In Lisa Delpit's piece, The Silenced Dialogue: Power and Pedagogy in Educating Other People's Children, she says, "Children from middle-class homes tend to do better in school than those from non-middle class homes because the culture of the school is based on the culture of the upper and middle class--of those in power" (Delpit). The culture of minorities, or simply those who are not part of the upper or middle class, has a tendency to be forgotten or ignored in public schools today. Also, as brought up in Hunger of Memory, "bilingual schooling" is supposed to work to incorporate other cultures and languages, but it ends up being used simply to assimilate the other cultures to the culture of power: English. These tendencies is unfortunate because it ends up alienating many students and putting them at a disadvantage from the beginning.
"Language domination leads to 'exclusion and condemnation of one's language' and is accomplished by "an ideological drive which potentially marginalizes or excludes those who either refuse or are unwilling to conform" (4).
"Why can't she remember that?": The importance of storybook reading in multilingual, multicultural classrooms by Terry Meier discusses the importance of keeping students interested in what they are learning. If you can relate what is being taught to something relevant to the students' interests or lives, they will be much more inclined to participate and eager to learn.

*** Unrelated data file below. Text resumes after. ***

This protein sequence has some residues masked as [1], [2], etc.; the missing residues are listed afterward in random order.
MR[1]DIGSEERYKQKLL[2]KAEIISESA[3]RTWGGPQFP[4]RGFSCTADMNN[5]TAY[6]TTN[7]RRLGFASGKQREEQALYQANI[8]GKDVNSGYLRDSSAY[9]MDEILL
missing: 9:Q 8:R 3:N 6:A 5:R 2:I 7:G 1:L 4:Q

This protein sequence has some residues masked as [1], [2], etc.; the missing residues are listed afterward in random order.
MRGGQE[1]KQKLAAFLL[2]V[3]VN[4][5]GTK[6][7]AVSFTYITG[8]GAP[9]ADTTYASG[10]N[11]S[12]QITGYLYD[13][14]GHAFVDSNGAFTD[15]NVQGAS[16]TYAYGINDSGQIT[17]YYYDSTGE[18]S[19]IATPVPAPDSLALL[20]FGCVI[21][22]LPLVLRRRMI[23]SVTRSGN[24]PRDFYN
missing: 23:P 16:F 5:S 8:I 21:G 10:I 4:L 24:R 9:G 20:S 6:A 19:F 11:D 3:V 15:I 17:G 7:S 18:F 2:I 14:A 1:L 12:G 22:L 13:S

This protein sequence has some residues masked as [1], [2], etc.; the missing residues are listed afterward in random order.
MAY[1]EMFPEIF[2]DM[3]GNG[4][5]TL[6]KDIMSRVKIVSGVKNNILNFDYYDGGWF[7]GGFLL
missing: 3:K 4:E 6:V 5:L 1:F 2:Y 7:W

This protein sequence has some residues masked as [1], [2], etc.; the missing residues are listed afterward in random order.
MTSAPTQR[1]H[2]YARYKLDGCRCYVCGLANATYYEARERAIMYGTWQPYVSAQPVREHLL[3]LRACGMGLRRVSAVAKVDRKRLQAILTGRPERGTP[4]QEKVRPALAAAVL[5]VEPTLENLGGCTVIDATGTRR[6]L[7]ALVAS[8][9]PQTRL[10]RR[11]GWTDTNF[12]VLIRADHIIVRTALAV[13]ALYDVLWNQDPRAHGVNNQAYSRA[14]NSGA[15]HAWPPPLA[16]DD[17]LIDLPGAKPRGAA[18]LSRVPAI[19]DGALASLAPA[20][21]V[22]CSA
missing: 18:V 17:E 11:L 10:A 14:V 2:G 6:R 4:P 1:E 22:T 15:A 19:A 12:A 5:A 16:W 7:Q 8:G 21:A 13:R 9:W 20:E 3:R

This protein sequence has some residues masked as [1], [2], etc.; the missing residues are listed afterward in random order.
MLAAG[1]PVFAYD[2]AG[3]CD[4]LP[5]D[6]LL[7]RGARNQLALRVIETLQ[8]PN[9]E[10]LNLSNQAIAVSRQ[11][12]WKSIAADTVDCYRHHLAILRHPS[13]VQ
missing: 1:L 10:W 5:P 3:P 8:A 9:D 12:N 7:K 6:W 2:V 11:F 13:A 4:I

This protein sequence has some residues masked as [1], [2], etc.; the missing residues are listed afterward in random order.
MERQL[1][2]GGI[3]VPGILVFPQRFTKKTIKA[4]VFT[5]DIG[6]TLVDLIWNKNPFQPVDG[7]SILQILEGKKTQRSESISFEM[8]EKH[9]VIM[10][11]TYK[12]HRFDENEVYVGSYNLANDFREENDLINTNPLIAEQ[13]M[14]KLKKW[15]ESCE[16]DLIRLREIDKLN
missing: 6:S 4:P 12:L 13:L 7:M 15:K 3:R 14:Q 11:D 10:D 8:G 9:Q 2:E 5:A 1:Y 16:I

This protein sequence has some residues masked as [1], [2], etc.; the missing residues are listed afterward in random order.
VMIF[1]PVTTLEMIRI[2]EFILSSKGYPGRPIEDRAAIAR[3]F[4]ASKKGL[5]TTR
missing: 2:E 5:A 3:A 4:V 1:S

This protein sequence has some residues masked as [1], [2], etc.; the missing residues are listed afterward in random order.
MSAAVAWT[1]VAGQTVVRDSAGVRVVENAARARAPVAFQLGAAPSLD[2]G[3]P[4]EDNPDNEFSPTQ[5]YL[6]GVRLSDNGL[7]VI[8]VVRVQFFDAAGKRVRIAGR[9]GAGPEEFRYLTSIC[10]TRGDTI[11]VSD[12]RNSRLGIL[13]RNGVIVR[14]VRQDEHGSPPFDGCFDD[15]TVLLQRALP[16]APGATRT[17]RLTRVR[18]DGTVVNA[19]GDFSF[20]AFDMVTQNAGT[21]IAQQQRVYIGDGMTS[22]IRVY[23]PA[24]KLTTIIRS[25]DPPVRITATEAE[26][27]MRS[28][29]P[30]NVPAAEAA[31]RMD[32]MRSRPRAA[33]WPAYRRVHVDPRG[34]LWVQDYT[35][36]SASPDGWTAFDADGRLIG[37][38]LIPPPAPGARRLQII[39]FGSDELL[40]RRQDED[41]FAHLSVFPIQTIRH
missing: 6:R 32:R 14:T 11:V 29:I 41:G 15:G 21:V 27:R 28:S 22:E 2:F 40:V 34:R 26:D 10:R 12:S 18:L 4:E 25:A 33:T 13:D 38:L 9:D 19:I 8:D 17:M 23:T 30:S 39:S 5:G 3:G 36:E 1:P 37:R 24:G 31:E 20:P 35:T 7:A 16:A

"[The teacher is] always talking about [chemistry], and I was like I didn't even know that science was going to be in cosmetology. Learning the formulas to mix dyes and perm solutions made science understandable and relevant to her in a way that her academic courses had not" (16)
"Our analysis suggests how school practices largely determine students' school trajectories and potentially limit their educational opportunities. This study's significance lies in the tensions it reveals between the power of school practices and the quiet ways that students may create space by which they can name their school lives as successful" (2).
"Recent studies of students and their positioning in school illustrates how students come to be identified in particular ways and how they respond to, resist, or reconfigure themselves in response to the positional identities they have acquired A number of studies also illustrate how such positioning shapes school performance" (3).
"Like Brookhaven, Cooper occupied a middle ground in the district, meeting academic goals by focusing on test skills in the regular tracks. Students in honors and Advanced Placement (AP) classes had more opportunities for exploratory or critical learning because students in these tracks were considered both willing and able to take advantage of such instructions" (6-7).
"…removing her from all honors classes, however, illustrated one means by which Esme's academic opportunities were constrained. The school's actions perpetuated her positioning as struggling in an "all or nothing" way that failed to recognize her academic strengths, a process further compounded by her enrollment in a remedial reading class that even her teacher believed was inappropriate" (13).
"Although these easy classes allowed her to be positioned as successful, they did not provide her with the academic skills she needed in order to complete high school requirements" (19).
"Esme's placement in resource and remedial classes throughout middle and high school not only illustrated this misplacement but also underscored the finding that 'the intersection of race, class, and disability may play a substantial roll in facilitating differential and inequitable access to college preparation'" (20).